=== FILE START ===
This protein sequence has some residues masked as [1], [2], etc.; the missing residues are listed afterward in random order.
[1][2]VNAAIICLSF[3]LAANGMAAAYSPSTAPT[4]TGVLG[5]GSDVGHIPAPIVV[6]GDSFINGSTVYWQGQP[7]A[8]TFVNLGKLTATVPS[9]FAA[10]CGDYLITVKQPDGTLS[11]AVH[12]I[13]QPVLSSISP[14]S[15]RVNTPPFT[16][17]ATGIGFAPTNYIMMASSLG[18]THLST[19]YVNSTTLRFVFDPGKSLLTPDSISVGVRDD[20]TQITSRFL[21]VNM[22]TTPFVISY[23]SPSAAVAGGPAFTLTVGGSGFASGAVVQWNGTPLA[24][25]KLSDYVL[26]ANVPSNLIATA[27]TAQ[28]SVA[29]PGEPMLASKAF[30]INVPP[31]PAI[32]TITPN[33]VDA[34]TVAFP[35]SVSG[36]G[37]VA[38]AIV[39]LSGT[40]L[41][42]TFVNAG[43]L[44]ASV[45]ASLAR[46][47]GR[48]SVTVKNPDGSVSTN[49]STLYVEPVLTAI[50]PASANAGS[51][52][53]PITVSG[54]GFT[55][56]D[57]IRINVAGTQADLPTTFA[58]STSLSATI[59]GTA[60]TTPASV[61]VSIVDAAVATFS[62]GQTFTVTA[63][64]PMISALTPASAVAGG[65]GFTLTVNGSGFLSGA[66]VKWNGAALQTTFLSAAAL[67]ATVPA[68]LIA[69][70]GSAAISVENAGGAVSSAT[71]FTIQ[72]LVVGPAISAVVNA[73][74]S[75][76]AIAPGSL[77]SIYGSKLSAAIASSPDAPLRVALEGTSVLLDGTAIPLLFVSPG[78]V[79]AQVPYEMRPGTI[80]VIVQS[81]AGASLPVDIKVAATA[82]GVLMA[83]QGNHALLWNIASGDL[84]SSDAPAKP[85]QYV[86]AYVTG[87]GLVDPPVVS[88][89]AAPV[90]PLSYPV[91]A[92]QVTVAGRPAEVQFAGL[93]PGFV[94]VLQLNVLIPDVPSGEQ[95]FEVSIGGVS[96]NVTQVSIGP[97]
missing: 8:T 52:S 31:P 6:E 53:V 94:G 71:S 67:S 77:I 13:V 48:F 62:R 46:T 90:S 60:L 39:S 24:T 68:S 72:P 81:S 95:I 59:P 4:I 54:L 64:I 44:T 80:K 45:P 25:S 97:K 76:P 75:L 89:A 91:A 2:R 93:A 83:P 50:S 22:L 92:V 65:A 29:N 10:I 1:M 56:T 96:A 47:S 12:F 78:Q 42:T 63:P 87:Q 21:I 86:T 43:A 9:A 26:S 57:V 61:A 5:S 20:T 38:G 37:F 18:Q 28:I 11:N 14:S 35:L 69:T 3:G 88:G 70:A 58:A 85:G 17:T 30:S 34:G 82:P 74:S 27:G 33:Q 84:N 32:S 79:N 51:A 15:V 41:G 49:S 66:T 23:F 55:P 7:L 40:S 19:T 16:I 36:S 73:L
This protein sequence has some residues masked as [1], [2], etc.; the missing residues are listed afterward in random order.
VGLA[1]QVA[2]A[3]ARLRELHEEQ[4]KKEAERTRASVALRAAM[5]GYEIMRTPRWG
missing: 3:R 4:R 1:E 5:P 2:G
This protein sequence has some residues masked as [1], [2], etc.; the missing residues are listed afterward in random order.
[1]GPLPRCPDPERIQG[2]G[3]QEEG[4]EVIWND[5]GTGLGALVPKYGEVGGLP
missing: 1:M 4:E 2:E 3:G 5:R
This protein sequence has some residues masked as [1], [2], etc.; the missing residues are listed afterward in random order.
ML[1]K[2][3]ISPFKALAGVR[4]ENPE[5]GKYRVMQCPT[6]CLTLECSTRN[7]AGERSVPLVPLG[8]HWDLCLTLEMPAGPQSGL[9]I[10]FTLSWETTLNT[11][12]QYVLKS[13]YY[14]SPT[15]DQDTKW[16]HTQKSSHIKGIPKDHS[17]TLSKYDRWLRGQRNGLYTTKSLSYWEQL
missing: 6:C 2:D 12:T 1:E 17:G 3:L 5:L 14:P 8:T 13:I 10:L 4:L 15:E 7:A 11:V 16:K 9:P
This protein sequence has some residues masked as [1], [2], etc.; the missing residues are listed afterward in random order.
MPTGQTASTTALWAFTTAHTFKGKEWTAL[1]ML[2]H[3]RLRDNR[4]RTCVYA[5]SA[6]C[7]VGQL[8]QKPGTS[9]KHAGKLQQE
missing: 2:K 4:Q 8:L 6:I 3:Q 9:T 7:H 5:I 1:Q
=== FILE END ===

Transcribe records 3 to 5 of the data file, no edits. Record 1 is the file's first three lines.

This protein sequence has some residues masked as [1], [2], etc.; the missing residues are listed afterward in random order.
[1]GPLPRCPDPERIQG[2]G[3]QEEG[4]EVIWND[5]GTGLGALVPKYGEVGGLP
missing: 1:M 4:E 2:E 3:G 5:R
This protein sequence has some residues masked as [1], [2], etc.; the missing residues are listed afterward in random order.
ML[1]K[2][3]ISPFKALAGVR[4]ENPE[5]GKYRVMQCPT[6]CLTLECSTRN[7]AGERSVPLVPLG[8]HWDLCLTLEMPAGPQSGL[9]I[10]FTLSWETTLNT[11][12]QYVLKS[13]YY[14]SPT[15]DQDTKW[16]HTQKSSHIKGIPKDHS[17]TLSKYDRWLRGQRNGLYTTKSLSYWEQL
missing: 6:C 2:D 12:T 1:E 17:G 3:L 5:L 14:P 8:T 13:I 10:L 4:L 15:E 7:A 11:V 16:K 9:P
This protein sequence has some residues masked as [1], [2], etc.; the missing residues are listed afterward in random order.
MPTGQTASTTALWAFTTAHTFKGKEWTAL[1]ML[2]H[3]RLRDNR[4]RTCVYA[5]SA[6]C[7]VGQL[8]QKPGTS[9]KHAGKLQQE
missing: 2:K 4:Q 8:L 6:I 3:Q 9:T 7:H 5:I 1:Q